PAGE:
Our relationship with Europe is about defence more than produce. Security cooperation should be near the top of Cabinet’s priorities in contemplating our future relationship with Europeby Robert Cooper / December 21, 2017 / Leave a comment
When we think of security, we think first of police or armies, of how to deal with terrorists or wars in our neighbourhood. These are all important, but they miss the most important factor contributing to our security. That is, friendly relations with the countries that are important to us.
One of the things that no one explained to the British people—not in the referendum campaign, nor in forty years of membership of the European Union—is that while the primary purpose of the EU is political, its most important goal has always been security.
Two relationships matter above all else: first with the United States, the most powerful country in the world, the creator and guardian of the liberal international order.
Then there are relations with our neighbours. For the UK, that means the members of the European Union.
Neighbours matter: they don’t go away; historically they are the people most likely to be a threat; but if they are not, then they will share common interests.
The government tells us that we are “leaving the EU, but not leaving Europe,” and that we want “a deep and special relationship” with our (former) partners. This is idle talk.
Every day we see relations worsening. The preliminary phase of the exit negotiations has been unpleasant enough. After a Christmas truce, this will start again next year, and will probably run for several years after that.
Meanwhile, our European partners will bid for jobs and revenue from the City; they will see if they can get car plants moved from Sunderland to Slovakia, and pharmaceutical research from Cambridge to Amsterdam. All this is normal in international life.
What is not normal in international life are the good relationships created by the European Union. These come out of the daily business of negotiating with each other on everything from telephone roaming charges, to energy security, to aviation safety.
Sometimes the negotiations get nasty, as negotiations often do, but when this is within the EU, you know that tomorrow there will be a new negotiation, and you will need their help—so you maintain friendly relations.
When one member of the EU has a sudden emergency the first instinct of the others is to help.
One small example: when British sailors were captured by the Iranian Revolutionary Guard, the EU made clear immediately to the Iranians that they risked quarrelling not just with the UK, but with the whole EU. The sailors were quickly released. That’s what friends are for.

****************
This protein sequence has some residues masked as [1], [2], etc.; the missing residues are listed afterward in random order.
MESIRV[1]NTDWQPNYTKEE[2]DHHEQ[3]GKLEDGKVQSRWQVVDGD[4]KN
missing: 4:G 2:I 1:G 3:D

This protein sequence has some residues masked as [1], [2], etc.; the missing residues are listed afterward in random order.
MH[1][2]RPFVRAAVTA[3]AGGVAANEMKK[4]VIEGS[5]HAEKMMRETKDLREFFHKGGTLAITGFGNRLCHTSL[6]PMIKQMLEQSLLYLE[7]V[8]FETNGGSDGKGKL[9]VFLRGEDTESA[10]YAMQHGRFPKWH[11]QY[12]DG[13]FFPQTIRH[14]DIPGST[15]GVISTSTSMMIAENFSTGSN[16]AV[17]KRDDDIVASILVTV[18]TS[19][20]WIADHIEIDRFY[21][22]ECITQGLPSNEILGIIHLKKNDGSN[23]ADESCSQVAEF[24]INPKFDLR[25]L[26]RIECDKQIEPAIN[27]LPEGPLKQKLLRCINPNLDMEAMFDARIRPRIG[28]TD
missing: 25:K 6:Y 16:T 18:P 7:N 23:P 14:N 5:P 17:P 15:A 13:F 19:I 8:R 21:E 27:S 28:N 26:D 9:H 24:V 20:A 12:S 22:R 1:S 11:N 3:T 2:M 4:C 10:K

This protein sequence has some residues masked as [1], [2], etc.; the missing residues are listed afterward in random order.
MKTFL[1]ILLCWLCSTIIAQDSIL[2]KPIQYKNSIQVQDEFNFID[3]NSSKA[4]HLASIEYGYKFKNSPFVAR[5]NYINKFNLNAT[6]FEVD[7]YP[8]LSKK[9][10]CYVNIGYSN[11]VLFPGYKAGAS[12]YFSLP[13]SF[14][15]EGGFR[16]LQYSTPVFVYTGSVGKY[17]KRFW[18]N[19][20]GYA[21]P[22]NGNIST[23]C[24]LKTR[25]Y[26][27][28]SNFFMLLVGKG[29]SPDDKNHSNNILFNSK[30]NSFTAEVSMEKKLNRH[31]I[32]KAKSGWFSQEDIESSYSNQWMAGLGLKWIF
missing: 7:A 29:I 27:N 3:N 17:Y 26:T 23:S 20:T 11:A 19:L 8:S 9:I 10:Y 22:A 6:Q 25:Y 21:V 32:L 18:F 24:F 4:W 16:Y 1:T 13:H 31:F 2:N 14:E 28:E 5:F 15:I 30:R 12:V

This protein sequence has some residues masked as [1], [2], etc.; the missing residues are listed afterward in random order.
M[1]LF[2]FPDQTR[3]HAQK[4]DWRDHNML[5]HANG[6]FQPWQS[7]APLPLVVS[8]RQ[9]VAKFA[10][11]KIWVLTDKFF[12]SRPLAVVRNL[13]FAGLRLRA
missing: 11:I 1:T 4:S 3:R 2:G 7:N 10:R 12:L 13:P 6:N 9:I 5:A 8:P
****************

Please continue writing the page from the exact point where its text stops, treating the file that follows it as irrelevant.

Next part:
Being one against twenty-seven in trade or other negotiations isn’t going to create this sort of relationship. It is therefore vital for Britain to find fields where we can cooperate, if possible on a daily basis, as equal partners—or as near as we can get to that.
The natural place for us to work together is security. UK cooperation with fellow EU members has produced important results in this field, like the Iran nuclear deal, or in the success the EU has had in all but ending piracy of the Somali coast.
Now we must find a way to continue this co-operation after Britain leaves the political union.
In the external field the UK will be largely free from trauma about majority voting and the court. Internal security against terrorism and cybercrime, however, is within a legal framework; so here we may have to compromise.
We might also cooperate in foreign aid, which often has long term security implications. Most importantly, we ought to collaborate on foreign policy, which sets the framework to which all these contribute.
Cooperation does not mean holding high level meetings once every six months: it is a matter of daily work together. It should include integration in executive bodies as well as sitting together in committees.
The arrangements for this, of course, will be decided in negotiation with the twenty-seven. From the EU’s point of view such ideas would need careful consideration. There is no precedent for this kind of intimacy with a third country.
But we live together in a difficult neighbourhood, and we may have to reckon with a United States more focused on the Pacific (or on its domestic condition). This is not a moment for either Europe or the UK to weaken its security.
The European Council on Foreign Relations has launched a reflection process on this issue, in which I am participating with my colleagues Marta Dassu, Wolfgang Ischinger and Pierre Vimont.
We must pray that the bad atmosphere from negotiations in other areas does not spill over and poison the chances of cooperation in an area where it ought to be natural.
So as Cabinet begins to debate the nature of the future relationship it seeks with Europe, it should remember that while the primary purpose of Brexit is political, it will affect our security.
To what extent depends on what our government does next. The best approach is to be clear in our own minds about the kind of relationship we want, and to act as though we mean it.
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